He and his wife had fought along in their new house, hiding their discomfort from each other, and abiding the slow degrees by which their dwelling should change into a home. But before that change was worked, the woman fell under a paralytic stroke, and their savings, on which they had just contrived to live, threatened to be swallowed up by the doctor's bill. After considering long, the miller wrote off to his only son, a mechanic in the Plymouth Dockyard, and explained the case. This son was a man of forty or thereabouts, was married, and had a long family. He could not afford to take the invalid into his house for nothing; but his daughters would look after their grandmother and she should have good medical care as well, if she came on a small allowance.

"So the only thing to be done, sir, was for my old woman to go."

"And you—?"

"Oh, I went into the 'House.' You see, there wasn' enough for both, livin' apart."

I stared down the line to the spot where the mill-wheel had hummed so pleasantly, and the compassionate sentence I was about to utter withered up and died on my lips.

"But to-day—Oh, to-day, sir—"

"What's happening to-day?"

"She's comin' down to see me for an hour or two; an' I've got a holiday to meet her. 'Tis our Golden Weddin', sir."

"But why are you meeting her at this station instead of Tregarrick? She can't walk, and you have no horse and trap; whereas there's always a 'bus at Tregarrick."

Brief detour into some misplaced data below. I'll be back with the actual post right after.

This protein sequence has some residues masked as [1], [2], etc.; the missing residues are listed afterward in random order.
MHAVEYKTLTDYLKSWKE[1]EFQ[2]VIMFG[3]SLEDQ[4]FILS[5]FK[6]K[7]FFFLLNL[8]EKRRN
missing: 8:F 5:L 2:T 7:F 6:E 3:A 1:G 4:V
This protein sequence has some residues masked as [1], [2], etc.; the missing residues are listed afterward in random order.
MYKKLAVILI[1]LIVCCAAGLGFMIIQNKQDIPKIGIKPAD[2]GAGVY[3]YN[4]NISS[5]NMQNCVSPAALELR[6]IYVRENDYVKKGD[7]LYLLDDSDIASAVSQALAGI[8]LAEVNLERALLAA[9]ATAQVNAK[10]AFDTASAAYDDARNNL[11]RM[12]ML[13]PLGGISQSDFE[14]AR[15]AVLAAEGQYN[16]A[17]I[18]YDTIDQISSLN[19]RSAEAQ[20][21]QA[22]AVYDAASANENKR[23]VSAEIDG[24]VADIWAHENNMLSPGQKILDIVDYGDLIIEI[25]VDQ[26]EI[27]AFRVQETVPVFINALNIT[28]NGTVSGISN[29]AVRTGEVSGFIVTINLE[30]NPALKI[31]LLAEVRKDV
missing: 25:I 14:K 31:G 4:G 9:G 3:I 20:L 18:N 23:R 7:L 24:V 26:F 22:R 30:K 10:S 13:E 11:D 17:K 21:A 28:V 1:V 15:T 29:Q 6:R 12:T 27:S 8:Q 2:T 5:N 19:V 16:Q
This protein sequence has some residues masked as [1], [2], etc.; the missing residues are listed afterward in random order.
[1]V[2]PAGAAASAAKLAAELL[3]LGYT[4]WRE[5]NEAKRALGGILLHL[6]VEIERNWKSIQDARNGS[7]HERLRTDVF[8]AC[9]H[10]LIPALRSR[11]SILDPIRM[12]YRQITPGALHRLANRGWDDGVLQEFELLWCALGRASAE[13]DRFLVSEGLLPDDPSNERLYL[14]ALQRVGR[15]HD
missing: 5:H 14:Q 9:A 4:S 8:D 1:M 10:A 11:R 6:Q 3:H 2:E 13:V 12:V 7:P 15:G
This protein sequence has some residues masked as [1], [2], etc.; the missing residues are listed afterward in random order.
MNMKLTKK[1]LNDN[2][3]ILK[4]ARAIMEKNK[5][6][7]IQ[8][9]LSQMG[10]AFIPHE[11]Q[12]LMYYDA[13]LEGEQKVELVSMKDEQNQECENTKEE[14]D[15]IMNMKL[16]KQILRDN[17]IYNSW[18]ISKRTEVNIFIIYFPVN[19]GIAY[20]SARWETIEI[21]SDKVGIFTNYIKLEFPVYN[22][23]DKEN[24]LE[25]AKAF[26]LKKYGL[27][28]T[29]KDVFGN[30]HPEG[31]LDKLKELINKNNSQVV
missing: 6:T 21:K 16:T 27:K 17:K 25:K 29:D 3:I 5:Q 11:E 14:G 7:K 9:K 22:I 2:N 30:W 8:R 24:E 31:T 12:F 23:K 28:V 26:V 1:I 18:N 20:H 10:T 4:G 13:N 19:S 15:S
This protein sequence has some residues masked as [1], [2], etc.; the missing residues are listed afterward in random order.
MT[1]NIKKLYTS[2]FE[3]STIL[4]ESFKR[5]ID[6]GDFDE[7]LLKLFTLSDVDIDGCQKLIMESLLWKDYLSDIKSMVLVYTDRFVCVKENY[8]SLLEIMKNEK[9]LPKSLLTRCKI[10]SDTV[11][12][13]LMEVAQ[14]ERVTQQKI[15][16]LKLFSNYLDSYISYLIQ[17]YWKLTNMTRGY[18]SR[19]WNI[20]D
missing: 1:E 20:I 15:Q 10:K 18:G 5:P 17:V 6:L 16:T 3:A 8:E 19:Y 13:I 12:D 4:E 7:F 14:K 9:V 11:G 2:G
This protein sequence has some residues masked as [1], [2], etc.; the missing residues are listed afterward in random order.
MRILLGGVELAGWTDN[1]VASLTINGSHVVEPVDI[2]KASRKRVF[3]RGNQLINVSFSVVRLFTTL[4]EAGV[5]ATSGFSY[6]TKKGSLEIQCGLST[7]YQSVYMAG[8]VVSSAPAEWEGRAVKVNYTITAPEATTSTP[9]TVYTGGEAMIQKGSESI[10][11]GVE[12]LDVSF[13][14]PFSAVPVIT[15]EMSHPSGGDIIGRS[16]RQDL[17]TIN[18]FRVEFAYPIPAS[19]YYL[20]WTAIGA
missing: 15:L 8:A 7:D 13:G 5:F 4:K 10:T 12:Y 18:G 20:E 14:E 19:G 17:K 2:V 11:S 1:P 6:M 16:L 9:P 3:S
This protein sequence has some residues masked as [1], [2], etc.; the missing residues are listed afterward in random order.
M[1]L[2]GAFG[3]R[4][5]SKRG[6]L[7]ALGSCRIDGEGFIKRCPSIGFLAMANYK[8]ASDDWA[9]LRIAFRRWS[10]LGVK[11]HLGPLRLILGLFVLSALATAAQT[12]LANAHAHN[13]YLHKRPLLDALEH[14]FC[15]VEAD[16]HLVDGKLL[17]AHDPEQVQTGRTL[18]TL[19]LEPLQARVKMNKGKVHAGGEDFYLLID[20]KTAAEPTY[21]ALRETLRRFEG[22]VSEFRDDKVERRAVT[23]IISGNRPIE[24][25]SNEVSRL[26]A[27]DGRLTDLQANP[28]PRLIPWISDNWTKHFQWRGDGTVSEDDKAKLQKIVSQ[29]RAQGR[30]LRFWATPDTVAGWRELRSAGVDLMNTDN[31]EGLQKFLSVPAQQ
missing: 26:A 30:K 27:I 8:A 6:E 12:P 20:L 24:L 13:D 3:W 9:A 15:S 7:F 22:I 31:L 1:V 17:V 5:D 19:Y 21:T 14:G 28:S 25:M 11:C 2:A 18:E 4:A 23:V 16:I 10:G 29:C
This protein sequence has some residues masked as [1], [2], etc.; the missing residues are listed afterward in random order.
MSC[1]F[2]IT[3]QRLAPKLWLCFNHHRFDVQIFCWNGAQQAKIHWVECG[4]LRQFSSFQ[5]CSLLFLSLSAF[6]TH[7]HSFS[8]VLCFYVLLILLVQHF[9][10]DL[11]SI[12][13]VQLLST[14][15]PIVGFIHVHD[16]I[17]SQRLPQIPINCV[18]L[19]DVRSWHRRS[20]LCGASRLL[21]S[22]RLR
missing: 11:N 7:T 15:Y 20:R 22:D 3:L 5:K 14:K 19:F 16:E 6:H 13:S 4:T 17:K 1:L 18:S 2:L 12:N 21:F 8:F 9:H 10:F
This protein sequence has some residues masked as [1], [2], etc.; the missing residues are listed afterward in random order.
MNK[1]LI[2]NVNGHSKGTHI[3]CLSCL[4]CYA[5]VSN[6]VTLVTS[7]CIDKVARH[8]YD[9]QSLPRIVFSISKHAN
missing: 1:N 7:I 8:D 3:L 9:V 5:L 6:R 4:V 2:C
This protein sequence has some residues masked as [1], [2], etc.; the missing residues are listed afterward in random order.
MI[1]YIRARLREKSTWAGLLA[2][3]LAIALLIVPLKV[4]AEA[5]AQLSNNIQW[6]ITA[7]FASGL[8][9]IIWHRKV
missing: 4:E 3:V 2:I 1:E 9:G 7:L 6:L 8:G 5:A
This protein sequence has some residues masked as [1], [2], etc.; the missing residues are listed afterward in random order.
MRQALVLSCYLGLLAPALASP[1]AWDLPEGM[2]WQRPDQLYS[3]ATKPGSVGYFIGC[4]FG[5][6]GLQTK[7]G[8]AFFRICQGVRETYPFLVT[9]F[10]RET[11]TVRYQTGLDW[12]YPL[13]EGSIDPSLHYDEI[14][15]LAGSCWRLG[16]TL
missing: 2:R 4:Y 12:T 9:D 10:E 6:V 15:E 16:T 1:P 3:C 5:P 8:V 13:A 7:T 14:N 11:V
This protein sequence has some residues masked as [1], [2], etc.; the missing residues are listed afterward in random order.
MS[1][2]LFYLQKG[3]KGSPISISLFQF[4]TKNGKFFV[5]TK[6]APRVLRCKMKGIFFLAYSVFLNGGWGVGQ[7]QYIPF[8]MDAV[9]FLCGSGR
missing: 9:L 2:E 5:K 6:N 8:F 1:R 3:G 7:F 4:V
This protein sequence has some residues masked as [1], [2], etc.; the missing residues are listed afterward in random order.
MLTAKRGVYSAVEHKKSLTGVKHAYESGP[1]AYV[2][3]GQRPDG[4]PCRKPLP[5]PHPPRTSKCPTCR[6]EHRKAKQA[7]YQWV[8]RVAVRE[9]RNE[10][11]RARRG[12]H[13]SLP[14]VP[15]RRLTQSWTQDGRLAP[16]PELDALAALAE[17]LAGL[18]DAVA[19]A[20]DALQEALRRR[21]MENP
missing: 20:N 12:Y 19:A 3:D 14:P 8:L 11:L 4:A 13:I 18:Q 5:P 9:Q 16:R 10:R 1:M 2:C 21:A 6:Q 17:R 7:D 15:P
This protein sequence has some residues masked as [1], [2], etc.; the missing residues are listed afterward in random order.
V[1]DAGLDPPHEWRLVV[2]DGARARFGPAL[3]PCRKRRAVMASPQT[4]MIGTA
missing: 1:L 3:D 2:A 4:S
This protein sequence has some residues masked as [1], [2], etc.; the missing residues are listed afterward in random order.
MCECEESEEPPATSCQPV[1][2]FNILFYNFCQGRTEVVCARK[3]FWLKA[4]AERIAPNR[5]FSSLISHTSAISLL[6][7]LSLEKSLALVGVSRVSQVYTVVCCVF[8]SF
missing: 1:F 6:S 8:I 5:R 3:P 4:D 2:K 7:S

"Well, you see, sir, there's a very tidy little cottage below where they sell ginger-beer, an' I've got a whack o' vittles in the basket here, besides what William is bringin'—William an' his wife are comin' down with her. They'll take her back by the last train up; an' I thought, as 'twas so little a while, an' the benches here are so comfortable, we'd pass our day 'pon the platform here. 'Tis within sight o' the old home, too, or ruther o' the spot where the old home used to be: an' though 'tis little notice she seems to take o' things, one never can tell if poor creatures in that state hain't pleased behind all their dazed looks. What do you think, sir?"

The whistle sounded up the valley, and mercifully prevented my answer. I saw the woman for an instant as she was brought out of the train and carried to the bench. She did not recognise the man she had married fifty years before: but as we moved out of the station, he was sitting beside her, his face transfigured with a solemn joy.